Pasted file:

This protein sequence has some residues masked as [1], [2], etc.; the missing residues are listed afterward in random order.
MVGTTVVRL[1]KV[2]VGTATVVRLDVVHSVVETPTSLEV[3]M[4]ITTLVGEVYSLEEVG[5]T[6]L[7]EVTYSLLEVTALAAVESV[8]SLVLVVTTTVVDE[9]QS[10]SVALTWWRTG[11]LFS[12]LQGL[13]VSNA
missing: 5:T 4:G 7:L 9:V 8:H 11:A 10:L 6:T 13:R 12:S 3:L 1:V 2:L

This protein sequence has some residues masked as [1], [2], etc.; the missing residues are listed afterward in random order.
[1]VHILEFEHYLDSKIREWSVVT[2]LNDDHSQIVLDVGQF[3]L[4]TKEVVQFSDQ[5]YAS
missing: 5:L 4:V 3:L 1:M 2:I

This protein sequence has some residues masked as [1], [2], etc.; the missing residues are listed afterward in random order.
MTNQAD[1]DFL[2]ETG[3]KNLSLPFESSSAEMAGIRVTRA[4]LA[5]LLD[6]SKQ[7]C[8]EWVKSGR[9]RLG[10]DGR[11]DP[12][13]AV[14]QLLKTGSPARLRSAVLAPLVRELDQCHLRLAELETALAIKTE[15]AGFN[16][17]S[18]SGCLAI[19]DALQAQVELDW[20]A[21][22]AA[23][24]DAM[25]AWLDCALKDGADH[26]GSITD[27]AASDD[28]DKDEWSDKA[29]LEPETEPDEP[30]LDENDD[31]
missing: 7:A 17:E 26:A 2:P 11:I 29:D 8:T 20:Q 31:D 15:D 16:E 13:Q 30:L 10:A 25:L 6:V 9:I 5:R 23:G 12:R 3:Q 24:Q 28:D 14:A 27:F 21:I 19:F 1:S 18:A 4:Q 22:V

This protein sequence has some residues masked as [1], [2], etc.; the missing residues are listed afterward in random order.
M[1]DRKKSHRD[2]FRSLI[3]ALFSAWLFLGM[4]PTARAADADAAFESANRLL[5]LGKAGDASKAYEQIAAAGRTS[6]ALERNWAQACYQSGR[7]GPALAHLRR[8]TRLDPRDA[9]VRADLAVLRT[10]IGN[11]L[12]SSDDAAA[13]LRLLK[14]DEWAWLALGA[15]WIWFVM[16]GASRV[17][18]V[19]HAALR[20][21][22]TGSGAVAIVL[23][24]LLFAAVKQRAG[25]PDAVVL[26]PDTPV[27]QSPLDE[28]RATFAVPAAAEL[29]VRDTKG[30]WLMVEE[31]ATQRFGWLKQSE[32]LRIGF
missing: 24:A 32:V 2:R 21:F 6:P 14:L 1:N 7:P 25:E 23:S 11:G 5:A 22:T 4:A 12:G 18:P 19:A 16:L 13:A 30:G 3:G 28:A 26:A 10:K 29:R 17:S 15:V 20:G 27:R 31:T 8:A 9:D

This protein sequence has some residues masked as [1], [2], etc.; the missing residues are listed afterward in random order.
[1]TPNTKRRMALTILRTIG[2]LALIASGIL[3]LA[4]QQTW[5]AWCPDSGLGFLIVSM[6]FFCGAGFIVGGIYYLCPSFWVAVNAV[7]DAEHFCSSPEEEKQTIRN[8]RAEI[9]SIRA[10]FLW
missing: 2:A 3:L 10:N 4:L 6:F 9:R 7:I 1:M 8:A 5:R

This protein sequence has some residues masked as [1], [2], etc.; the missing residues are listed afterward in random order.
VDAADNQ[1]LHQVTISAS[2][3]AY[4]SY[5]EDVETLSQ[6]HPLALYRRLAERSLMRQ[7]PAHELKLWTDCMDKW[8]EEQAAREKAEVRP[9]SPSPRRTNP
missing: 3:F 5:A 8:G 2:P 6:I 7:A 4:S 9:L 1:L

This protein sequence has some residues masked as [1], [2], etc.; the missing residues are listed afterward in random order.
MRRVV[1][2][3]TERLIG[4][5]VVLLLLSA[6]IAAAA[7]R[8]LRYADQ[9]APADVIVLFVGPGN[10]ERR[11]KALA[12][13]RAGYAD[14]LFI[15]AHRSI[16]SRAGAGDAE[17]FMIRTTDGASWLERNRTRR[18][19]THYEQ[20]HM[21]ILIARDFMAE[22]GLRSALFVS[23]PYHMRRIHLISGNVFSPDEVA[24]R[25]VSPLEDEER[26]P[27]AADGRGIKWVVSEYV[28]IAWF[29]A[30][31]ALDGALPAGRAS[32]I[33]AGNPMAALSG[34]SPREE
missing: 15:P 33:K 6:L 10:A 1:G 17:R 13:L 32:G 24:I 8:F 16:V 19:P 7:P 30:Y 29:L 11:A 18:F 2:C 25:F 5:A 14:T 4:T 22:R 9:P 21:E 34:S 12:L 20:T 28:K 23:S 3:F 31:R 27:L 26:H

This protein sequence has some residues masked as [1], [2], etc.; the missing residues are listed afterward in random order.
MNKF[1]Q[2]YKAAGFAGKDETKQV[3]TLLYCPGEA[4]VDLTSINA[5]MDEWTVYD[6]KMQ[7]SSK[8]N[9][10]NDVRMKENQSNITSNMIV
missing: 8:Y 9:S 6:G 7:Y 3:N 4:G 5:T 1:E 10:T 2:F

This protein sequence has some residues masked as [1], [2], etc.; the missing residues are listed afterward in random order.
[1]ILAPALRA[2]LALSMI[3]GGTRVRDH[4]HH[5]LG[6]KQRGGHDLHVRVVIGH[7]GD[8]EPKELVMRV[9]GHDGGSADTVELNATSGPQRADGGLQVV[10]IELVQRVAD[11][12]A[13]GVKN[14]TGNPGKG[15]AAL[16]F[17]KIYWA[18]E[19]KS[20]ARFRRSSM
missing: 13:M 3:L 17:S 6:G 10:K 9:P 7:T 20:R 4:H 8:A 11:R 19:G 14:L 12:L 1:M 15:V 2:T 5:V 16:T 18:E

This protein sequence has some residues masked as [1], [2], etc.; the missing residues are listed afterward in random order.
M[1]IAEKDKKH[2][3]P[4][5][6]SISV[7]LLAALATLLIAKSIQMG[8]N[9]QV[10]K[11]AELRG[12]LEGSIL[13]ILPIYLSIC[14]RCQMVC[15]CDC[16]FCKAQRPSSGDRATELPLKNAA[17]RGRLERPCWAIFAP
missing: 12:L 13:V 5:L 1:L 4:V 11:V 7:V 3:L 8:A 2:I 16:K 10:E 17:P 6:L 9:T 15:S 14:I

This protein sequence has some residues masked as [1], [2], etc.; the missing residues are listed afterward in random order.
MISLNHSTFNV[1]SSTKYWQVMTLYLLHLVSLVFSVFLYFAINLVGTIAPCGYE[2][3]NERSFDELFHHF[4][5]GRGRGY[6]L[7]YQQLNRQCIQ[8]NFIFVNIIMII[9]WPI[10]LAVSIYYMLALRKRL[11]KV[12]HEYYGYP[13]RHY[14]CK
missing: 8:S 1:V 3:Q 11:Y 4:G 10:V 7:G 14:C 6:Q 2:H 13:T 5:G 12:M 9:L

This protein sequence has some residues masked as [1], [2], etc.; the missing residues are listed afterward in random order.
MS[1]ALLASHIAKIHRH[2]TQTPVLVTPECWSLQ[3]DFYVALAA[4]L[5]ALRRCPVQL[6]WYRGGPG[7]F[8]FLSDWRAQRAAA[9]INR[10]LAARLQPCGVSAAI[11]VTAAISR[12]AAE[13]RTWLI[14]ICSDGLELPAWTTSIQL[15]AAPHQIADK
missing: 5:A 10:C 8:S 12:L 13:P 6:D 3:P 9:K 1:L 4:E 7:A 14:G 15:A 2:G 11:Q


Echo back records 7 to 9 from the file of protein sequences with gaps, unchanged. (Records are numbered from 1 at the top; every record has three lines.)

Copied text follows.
This protein sequence has some residues masked as [1], [2], etc.; the missing residues are listed afterward in random order.
MRRVV[1][2][3]TERLIG[4][5]VVLLLLSA[6]IAAAA[7]R[8]LRYADQ[9]APADVIVLFVGPGN[10]ERR[11]KALA[12][13]RAGYAD[14]LFI[15]AHRSI[16]SRAGAGDAE[17]FMIRTTDGASWLERNRTRR[18][19]THYEQ[20]HM[21]ILIARDFMAE[22]GLRSALFVS[23]PYHMRRIHLISGNVFSPDEVA[24]R[25]VSPLEDEER[26]P[27]AADGRGIKWVVSEYV[28]IAWF[29]A[30][31]ALDGALPAGRAS[32]I[33]AGNPMAALSG[34]SPREE
missing: 15:P 33:K 6:L 10:A 1:G 17:R 13:L 32:G 24:I 8:F 16:V 19:P 7:P 30:Y 29:L 11:A 18:F 2:C 25:F 5:A 14:T 4:T 22:R 9:P 21:E 34:S 12:L 20:T 28:K 23:S 3:F 31:R 27:L 26:H

This protein sequence has some residues masked as [1], [2], etc.; the missing residues are listed afterward in random order.
MNKF[1]Q[2]YKAAGFAGKDETKQV[3]TLLYCPGEA[4]VDLTSINA[5]MDEWTVYD[6]KMQ[7]SSK[8]N[9][10]NDVRMKENQSNITSNMIV
missing: 8:Y 9:S 6:G 7:Y 3:N 4:G 5:T 1:E 10:T 2:F

This protein sequence has some residues masked as [1], [2], etc.; the missing residues are listed afterward in random order.
[1]ILAPALRA[2]LALSMI[3]GGTRVRDH[4]HH[5]LG[6]KQRGGHDLHVRVVIGH[7]GD[8]EPKELVMRV[9]GHDGGSADTVELNATSGPQRADGGLQVV[10]IELVQRVAD[11][12]A[13]GVKN[14]TGNPGKG[15]AAL[16]F[17]KIYWA[18]E[19]KS[20]ARFRRSSM
missing: 13:M 3:L 17:S 6:G 10:K 9:P 7:T 20:R 4:H 8:A 11:R 19:G 14:L 12:L 1:M 15:V 2:T 5:V 16:T 18:E